What better way to enjoy the current spell of great summer weather than by cooking outside on the barbecue for family and friends. But not following good food habits could leave you and others with a nasty dose of food poisoning.
Safefood has the top tips to keep your barbecue food safe this summer.
How to clean your barbecue
If you haven’t yet used your barbecue this year, give it a thorough clean by scrubbing the metal rack with a suitable oven cleaner or a damp brush dipped in bicarbonate of soda. And remember to rinse it thoroughly with warm, soapy water afterwards.
Keep cold foods cold
When cooking and eating outdoors, food is away from your fridge for a longer period of time which can lead to germs multiplying quickly. With this in mind, keep perishable foods like salads and coleslaws in your fridge until you need them.
Defrost frozen food properly
Before you cook, make sure any frozen foods are fully thawed (preferably in the fridge on the bottom shelf; which may take overnight) before you start cooking them on the barbecue. Otherwise, they could be cooked on the outside but still raw on the inside which isn’t safe. Keep foods you plan to cook properly chilled in the fridge or a cool box until needed and light your barbecue well in advance. For charcoal barbecues, the flames should have died down before you start cooking.
Wash your hands
As with preparing any food, make sure to wash your hands before and after handling food. Always keep raw meats separate from cooked meats and ready-to-eat foods like salads. Always use separate utensils for handling raw and cooked meat when cooking. Never put cooked food on a dish that has been used for raw meat or poultry (unless it’s been thoroughly washed in between) and keep food covered whenever possible.
Cook it through
The big issue when barbecuing is making sure your food has been cooked thoroughly, all the way through. This is particularly important when you cook any poultry, pork, minced and skewered meats – that’s foods like burgers, sausages and kebabs on the barbecue - while the outside may look cooked (and in some cases burnt), the inside can still be raw.
Safefood recommend these meats should be cooked until they are piping hot all the way through, with no pink meat remaining and the juices run clear. If you’ve got lots of people visiting your barbecue and want to ensure that meat is thoroughly cooked, why not pre-cook the meat in your kitchen just before you put it on the barbecue for that great flavour.
When cooking foods on the barbecue make sure to turn them regularly and move them around the grill to ensure they are cooked evenly on all sides – then remove them from the heat and place them on a clean plate. For meats that need to be cooked all the way through be sure to cut into the centre of them to check that:
- They are piping hot all the way through
- There is no pink meat left and
- The juices run clear
If you have a meat thermometer, use it and be absolutely sure your burger is well-done – pierce the thickest part of the burger - the temperature should read 75C instantaneously.
Remember - Steaks or whole meat joints of beef or lamb can be served 'rare' as long as they are cooked on the outside as any harmful bacteria will be on the outside only, and not in the centre. So if you’re at a barbecue, insist on getting your burger well-done.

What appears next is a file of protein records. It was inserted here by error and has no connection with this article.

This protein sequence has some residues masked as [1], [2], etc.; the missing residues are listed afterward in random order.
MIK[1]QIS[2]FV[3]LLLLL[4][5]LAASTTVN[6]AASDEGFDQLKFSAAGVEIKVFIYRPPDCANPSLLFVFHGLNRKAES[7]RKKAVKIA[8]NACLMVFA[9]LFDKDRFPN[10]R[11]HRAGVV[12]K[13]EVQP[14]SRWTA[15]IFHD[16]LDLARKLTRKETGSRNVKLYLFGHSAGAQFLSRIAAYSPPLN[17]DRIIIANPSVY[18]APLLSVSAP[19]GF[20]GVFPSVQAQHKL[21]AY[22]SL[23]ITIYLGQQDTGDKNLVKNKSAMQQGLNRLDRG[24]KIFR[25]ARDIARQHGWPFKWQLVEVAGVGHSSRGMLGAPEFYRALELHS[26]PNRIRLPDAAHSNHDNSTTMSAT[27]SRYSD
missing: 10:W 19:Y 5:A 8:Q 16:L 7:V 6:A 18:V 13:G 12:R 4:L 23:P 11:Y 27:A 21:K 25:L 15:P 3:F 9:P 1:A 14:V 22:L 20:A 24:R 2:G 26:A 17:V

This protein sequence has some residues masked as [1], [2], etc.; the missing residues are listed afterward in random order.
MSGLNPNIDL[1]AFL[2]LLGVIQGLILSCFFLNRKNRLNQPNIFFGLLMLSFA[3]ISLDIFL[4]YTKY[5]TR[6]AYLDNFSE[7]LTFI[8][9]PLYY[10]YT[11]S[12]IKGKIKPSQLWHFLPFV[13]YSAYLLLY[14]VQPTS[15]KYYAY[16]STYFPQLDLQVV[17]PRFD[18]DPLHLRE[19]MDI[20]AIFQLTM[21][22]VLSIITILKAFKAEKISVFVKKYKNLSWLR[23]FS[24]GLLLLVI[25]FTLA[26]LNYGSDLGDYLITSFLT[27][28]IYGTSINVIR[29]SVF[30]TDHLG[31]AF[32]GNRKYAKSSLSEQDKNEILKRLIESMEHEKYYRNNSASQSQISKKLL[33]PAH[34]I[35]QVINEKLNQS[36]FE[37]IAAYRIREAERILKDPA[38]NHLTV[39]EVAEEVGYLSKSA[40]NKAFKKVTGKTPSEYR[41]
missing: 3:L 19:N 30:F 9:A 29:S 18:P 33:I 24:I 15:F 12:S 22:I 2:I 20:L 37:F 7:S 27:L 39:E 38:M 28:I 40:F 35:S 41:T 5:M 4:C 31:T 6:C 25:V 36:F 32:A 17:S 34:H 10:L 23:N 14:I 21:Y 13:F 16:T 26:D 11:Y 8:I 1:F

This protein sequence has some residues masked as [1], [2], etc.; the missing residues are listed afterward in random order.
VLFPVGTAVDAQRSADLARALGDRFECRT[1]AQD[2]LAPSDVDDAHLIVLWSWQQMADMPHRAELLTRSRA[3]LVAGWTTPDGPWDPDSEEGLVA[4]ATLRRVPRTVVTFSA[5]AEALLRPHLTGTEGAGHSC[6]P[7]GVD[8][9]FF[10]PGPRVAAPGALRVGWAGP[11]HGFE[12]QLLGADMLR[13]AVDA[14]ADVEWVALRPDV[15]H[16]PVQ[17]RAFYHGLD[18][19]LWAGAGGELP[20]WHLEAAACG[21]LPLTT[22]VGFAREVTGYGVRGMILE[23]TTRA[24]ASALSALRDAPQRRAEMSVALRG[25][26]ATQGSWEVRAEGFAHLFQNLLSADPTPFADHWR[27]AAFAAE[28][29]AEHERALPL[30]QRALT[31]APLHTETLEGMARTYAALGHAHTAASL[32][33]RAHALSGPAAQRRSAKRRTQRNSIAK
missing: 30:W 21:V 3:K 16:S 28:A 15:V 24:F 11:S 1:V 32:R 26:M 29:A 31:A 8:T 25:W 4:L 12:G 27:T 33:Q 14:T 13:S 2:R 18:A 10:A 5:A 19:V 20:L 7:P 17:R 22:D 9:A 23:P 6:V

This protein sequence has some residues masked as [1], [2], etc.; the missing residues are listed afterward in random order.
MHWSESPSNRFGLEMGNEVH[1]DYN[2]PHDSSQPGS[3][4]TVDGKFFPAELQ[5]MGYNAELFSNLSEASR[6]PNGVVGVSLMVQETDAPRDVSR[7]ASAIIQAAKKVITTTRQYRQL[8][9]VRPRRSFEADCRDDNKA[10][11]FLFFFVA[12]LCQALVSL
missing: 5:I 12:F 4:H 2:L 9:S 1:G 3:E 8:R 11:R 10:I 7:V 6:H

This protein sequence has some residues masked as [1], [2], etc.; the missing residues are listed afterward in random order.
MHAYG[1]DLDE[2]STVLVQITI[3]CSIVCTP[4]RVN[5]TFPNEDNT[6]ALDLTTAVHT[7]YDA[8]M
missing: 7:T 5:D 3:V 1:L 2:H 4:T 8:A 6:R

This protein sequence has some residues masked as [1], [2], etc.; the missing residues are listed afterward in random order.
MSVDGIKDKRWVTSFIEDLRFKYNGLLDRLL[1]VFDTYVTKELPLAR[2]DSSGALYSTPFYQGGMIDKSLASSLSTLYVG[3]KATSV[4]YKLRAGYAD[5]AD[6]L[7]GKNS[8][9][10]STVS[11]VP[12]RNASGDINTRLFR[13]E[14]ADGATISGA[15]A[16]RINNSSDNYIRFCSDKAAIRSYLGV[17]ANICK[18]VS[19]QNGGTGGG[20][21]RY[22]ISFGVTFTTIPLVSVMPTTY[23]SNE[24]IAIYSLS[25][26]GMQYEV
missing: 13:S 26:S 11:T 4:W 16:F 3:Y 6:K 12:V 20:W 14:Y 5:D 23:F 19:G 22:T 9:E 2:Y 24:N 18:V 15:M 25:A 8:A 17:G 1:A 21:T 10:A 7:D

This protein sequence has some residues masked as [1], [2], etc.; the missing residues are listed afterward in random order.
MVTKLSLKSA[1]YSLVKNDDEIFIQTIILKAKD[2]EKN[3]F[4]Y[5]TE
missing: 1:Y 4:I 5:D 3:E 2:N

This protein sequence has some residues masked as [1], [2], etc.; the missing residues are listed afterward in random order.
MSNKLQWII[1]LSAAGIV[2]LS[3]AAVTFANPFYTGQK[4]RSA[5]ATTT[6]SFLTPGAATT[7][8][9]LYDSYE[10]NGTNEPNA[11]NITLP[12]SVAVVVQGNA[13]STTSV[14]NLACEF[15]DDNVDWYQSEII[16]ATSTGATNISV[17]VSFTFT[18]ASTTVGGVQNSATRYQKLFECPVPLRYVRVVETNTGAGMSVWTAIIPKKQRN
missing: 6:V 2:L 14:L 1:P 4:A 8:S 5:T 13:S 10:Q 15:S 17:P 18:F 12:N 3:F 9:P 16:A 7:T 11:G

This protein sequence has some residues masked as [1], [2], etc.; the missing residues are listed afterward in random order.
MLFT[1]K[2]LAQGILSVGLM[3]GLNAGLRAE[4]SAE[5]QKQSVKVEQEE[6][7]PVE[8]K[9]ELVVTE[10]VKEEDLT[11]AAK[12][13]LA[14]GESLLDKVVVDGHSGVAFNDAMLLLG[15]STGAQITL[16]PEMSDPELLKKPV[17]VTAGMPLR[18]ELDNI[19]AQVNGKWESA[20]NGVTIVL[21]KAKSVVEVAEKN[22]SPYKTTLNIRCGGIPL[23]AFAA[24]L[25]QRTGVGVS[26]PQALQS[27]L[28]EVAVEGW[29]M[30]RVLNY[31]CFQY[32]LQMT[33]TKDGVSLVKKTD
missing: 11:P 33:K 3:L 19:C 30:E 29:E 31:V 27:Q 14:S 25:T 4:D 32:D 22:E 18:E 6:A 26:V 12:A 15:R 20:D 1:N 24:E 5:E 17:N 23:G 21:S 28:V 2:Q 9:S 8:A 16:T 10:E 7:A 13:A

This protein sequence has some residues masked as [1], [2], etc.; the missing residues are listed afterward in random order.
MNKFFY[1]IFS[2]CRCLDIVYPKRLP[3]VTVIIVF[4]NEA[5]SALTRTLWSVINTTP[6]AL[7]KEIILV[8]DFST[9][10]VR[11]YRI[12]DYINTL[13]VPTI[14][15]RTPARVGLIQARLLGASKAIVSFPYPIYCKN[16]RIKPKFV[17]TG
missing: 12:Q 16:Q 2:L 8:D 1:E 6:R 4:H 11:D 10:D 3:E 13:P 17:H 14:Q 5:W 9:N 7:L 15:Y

Don’t mix raw with cooked or ready-to-eat foods
If you like to marinate your meat, make sure any marinade used on raw meat is not then used as a sauce to coat vegetables or cooked meat as it will contain raw meat bacteria! If you want to use marinade as a sauce, be sure to cook it in a saucepan and bring it to a rolling boil before serving it.
How to use leftovers safely
If there are any leftovers from your barbecue, these should not be left outside where they may be in the sun and where insects and animals might be able to get at them. As with all leftovers, cover these foods and allow them to cool in a cool place (the kitchen) before refrigerating within 2 hours of cooking. The rule to remember for leftovers is - if in doubt, throw them out.
7 golden rules for a safe barbecue
- Keep perishable foods like salads, coleslaw and quiche in your fridge until you are about to serve them.
- Burgers, sausages and kebabs, pork and poultry must be cooked all the way through - but steaks or whole meat joints of beef or lamb can be served 'rare' as harmful bacteria are on the outside only (and not in the centre).
- If you marinate meat, don't use any marinade used on raw meat as a sauce to coat vegetables or cooked meat, as it will contain raw meat bacteria.
- If you choose to barbecue any frozen food, it must be completely thawed on the bottom shelf of your fridge before you cook it.
- When handling raw meat and poultry, wash your hands thoroughly and frequently, most importantly before going on to prepare salads and other ready to eat foods.
- Once your meat is cooked thoroughly, make sure to keep cooked meat separate from raw meat and to use separate chopping boards, cooking utensils and plates. Harmful bacteria in raw meat, poultry and their juices can cross contaminate cooked food and lead to food poisoning, something your guests won’t thank you for.
- If there are leftovers from your barbecue, allow the food to cool before refrigerating, however make sure to refrigerate food within two hours of cooking. Always remember that with leftovers - if in doubt, throw it out.
For more information on food safety and healthy eating including recipes, visit the Summer Food section on www.safefood.eu or find them on Facebook.